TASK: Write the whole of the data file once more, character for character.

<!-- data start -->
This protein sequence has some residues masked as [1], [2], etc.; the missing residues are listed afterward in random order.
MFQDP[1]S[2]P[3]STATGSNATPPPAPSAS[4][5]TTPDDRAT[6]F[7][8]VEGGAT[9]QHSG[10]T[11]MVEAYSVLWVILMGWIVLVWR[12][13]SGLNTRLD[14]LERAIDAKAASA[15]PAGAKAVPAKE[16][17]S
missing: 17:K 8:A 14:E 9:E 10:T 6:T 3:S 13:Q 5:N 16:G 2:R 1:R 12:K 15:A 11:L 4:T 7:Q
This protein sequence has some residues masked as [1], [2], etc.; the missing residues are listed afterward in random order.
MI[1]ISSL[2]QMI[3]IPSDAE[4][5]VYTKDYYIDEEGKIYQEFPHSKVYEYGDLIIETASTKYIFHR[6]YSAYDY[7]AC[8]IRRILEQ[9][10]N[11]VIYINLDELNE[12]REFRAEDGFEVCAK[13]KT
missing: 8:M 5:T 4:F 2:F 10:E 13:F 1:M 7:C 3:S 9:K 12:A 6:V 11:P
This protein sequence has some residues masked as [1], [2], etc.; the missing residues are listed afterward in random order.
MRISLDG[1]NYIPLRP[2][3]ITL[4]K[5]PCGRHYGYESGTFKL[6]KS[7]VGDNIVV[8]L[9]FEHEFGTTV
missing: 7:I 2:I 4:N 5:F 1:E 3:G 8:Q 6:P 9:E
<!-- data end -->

This protein sequence has some residues masked as [1], [2], etc.; the missing residues are listed afterward in random order.
MFQDP[1]S[2]P[3]STATGSNATPPPAPSAS[4][5]TTPDDRAT[6]F[7][8]VEGGAT[9]QHSG[10]T[11]MVEAYSVLWVILMGWIVLVWR[12][13]SGLNTRLD[14]LERAIDAKAASA[15]PAGAKAVPAKE[16][17]S
missing: 17:K 8:A 14:E 9:E 10:T 6:T 3:S 13:Q 5:N 16:G 2:R 1:R 12:K 15:A 11:L 4:T 7:Q
This protein sequence has some residues masked as [1], [2], etc.; the missing residues are listed afterward in random order.
MI[1]ISSL[2]QMI[3]IPSDAE[4][5]VYTKDYYIDEEGKIYQEFPHSKVYEYGDLIIETASTKYIFHR[6]YSAYDY[7]AC[8]IRRILEQ[9][10]N[11]VIYINLDELNE[12]REFRAEDGFEVCAK[13]KT
missing: 8:M 5:T 4:F 2:F 10:E 13:F 1:M 7:C 3:S 9:K 12:A 6:V 11:P
This protein sequence has some residues masked as [1], [2], etc.; the missing residues are listed afterward in random order.
MRISLDG[1]NYIPLRP[2][3]ITL[4]K[5]PCGRHYGYESGTFKL[6]KS[7]VGDNIVV[8]L[9]FEHEFGTTV
missing: 7:I 2:I 4:N 5:F 1:E 3:G 8:Q 6:P 9:E